November 17, 2010 | , | 4

Hail of Bullets, On Divine Winds

Hail of Bullets: On Divine Winds

Having already conquered Eastern European campaigns with 2008’s …Of Frost and War — encompassing the German/Soviet conflict during the latter half of WWII — Hail of Bullets set their sites on the Pacific Front. Massive not just in thematic scope, but also sheer bludgeoning sound, this latest effort from the Dutch supergroup is chock full of Japan’s rise and fall, the attack on Perl Harbor and the eventual end of battle through atomic destruction of Hiroshima and Nagasaki.

Once again produced by Dan Swano, On Divine Winds is a huge album. Buzzing riffs come across like several thousand lead bees flying from muzzles in every direction. The rhythms section brings visions of rumbling tanks and earth rattling bombing runs. The mid-paced and slower tempos found throughout the disc lend a bit of a crushing groove to a few of the songs that, when subtle melodies are incorporated, will have heads nodding along in no time.

The Eve Of Battle
This minute long opener helps set the solemn mood that the rest of the album carries. It can probably be skipped in future listening.

Operation Z
The albums first single chronicles the initial blow by Japanese forces on the U.S. with the surprise attack on Perl Harbor. After the brief clip of Kamikazes crashing from the skies in their suicide missions, the band gets down to business with big riffs, pummeling drums and a thick overall vibe. This is a crushing track and really gets you excited for the rest of the album. I love the groove around the 2:30 mark. Be sure to check out the video below.

The Mukden Incident
Man, this album not one crushes skulls like tank tracks over deceased soldiers, but it’s also a pretty viable educational tool. A quick Wikipedia search lists the Mukden Incident (or Manchurian Incident) as a precursor to Japan and China’s role in global combat during the years that spanned WWII. As for the music, there’s a solemn vibe to the thick riffs that are accompanied with rolling drums and vicious vocals. The soulful, distant lead at 2:20 only adds to the overall vibe of the track. I’m digging the hell out of this album so far.

Strategy Of Attrition
Raucous drums, thick bass and churning riffs get “Strategy of Attrition” off to a bruising start. Man, the depth and power of each track on this album is immense. The vocal work has been consistent and appropriate for the chugging death metal that fills the album, but it has more of a ragged feel on this particular track. There’s a decent grove flowing through this song, as well.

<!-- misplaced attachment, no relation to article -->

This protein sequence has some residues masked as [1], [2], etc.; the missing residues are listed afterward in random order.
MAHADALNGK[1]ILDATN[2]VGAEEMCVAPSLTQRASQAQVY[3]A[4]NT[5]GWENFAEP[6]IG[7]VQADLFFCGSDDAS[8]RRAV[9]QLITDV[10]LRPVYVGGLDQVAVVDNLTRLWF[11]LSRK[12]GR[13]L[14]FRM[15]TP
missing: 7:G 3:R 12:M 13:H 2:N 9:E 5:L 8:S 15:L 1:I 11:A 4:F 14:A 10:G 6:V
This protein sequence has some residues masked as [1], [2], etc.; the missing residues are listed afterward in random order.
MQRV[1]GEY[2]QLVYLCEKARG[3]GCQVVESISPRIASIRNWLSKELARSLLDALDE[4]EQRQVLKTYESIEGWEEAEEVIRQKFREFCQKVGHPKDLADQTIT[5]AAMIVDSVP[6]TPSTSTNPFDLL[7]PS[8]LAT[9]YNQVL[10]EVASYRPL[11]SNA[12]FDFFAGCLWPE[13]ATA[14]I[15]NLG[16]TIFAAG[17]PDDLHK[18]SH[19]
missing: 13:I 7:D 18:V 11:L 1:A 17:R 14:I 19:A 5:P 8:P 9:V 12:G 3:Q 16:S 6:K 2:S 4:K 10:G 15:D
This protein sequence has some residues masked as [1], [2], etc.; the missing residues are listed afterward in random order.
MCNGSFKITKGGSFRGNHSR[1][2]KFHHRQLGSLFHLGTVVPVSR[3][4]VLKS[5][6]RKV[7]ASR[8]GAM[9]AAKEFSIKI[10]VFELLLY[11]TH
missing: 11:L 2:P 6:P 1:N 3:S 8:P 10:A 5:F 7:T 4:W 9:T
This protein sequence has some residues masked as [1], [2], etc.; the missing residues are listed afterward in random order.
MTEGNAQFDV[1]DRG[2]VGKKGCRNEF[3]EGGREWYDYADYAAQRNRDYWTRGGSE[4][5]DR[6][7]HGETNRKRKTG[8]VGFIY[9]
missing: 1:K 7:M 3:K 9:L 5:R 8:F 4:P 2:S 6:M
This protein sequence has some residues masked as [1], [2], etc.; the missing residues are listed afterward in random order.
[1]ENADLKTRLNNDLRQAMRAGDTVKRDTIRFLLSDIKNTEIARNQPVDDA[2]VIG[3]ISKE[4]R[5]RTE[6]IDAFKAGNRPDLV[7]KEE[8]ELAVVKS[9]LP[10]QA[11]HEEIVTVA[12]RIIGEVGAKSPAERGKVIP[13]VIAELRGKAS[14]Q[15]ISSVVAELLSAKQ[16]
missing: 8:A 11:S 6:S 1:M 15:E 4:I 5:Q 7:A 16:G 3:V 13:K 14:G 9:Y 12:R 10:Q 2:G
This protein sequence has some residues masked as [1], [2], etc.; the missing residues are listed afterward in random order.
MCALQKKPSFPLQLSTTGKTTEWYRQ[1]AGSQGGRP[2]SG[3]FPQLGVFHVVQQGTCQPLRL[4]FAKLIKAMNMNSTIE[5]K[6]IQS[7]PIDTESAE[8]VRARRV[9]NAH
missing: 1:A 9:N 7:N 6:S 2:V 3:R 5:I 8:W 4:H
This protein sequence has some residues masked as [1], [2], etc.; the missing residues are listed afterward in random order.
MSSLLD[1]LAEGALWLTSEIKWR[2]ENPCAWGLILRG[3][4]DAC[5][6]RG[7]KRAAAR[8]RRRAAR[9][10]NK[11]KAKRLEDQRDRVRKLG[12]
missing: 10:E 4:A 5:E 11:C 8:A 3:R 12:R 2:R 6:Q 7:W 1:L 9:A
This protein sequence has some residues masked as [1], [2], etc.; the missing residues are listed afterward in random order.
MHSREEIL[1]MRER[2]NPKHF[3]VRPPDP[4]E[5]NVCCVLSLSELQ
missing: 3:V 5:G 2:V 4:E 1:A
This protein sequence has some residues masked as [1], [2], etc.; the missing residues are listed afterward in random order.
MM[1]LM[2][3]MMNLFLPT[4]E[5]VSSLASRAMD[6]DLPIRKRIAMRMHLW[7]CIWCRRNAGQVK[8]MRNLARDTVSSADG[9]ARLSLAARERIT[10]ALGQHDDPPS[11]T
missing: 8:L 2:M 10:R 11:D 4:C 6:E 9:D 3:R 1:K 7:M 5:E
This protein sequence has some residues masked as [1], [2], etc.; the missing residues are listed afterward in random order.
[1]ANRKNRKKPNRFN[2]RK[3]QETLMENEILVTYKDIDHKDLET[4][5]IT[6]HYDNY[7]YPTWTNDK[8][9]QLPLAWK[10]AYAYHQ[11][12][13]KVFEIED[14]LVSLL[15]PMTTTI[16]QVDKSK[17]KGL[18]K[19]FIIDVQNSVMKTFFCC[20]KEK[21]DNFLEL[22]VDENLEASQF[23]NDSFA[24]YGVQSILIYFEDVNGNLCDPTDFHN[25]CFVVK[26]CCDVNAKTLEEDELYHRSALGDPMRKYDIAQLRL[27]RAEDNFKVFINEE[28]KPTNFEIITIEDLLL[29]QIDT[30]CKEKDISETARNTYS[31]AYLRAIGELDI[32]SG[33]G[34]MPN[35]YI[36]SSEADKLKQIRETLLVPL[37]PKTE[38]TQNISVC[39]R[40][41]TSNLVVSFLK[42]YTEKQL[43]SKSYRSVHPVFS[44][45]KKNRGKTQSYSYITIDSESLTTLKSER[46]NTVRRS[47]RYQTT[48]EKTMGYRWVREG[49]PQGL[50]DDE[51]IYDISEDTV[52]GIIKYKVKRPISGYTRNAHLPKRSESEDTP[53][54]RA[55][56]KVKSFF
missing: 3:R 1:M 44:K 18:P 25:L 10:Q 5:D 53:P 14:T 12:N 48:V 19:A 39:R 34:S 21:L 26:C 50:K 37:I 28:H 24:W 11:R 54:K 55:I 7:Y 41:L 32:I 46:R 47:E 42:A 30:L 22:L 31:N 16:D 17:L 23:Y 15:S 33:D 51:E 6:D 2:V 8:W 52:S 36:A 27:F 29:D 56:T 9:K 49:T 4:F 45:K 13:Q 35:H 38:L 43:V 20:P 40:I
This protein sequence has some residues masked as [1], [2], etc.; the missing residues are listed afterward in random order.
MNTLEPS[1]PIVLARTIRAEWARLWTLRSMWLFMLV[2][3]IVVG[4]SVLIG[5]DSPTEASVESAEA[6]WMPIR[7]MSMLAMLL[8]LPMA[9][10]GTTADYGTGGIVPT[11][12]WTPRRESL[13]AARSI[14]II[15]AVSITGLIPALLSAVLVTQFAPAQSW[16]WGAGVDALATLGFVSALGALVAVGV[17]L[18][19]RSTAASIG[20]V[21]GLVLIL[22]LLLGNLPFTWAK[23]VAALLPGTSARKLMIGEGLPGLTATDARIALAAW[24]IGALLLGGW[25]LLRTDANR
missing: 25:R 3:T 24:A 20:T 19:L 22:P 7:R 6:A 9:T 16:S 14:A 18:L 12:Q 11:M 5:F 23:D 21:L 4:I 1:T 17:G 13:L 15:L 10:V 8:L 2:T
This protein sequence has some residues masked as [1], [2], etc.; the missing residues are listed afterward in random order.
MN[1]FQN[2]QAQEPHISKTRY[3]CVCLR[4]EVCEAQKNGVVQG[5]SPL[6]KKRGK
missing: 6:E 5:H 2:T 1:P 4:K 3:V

Full Scale War
I love the solemn vibe to the opening guitars in addition to the rolling drums. It really gives the song a bleak tone like you’re sitting on some body-strewn beach early in the morning, awaiting orders to storm the enemy entrenched in the mountainous tree line before you. Sick song!

Dueling riffs dominate the opening to this next song as the more ragged, desperate sounding vocals come in. This is a beefy, churning song that is one of my favorite on the album. It’s one of the more aggressive tracks on the album and some nicely timed tempo changes to keep you on your toes.

On Choral Shores
Man, I love the opening guitar work that gets this one going. It’s slow moving and somber, but quickly gives way to massive, buzzing riffs and strategic drums. “On Choral Shores” is a thick track with slightly deeper vocals and bruising rhythms. Head banging mayhem is sure to follow this suffucatingly thick riffs, especially as the tempo ramps up a good bit just after the two minute mark. This is a killer track.

Unsung Heroes
A more melodic tone to the opening guitar work helps set this next track apart from the rest a bit. It’s got a more uplifting vibe, but is still vicious as fuck. This high energy, up-tempo track is about the Bataan death marches and those that survived this particular ordeal. There’s some sick soloing around 1:40 that cannot be missed and the unrelenting drums reenact the constant marching and beatings the prisoners endured. Pretty slick song.

Tokyo Napalm Holocaust
And now, we finally come to the most awesomely destructive event of WWII. Two separate atomic bombs are dropped on Nagasaki and Hiroshima, thusly ending Japan’s involvement in the war. The music on this song, starts off slowly like the monotonous flight of the bombers as they make their way toward the two cities. The vocals to the track go into great detail of the mechanisms and chemical reaction contained within that split-second of atomic fusion and explosion. It’s a dark track that ways heavy and thick with doomy riffs.

Sugarloaf Hill
Some seriously punishing drum work gets this next one rolling along at a good clip as the driving riffs come in. This one feels like the ebb and flow of a constant battle to take this hill before the allied forces took Okinawa. It’s a well crafted song with plenty of temp shifts and energy to power you through.

The first thing you hear on this next track is some slick guitar reverb that automatically puts images of dive-bombing Japanese fighters as they plunge into troops and battleships below. “Kamikaze” is a frenetic, high energy track that’s an all out assault on your skull with driving riff, unrelenting drum work and thick rhythms. Fucking awesome song.

To Bear The Unbearable
The final track to close out another stellar album starts off with a soulful, melancholy lead that really sets a somber tone. With lyrics describing the shame and dishonor of Japan’s loss, “To Bear The Unbearable” is an epic track, relying mostly on the music (with minimal vocal interaction) to drive the song forward. It’s beautifully somber and dark with suffocating riffs that weigh heavy and an appropriately slow moving pace. It’s the perfect song to end On Divine Winds.

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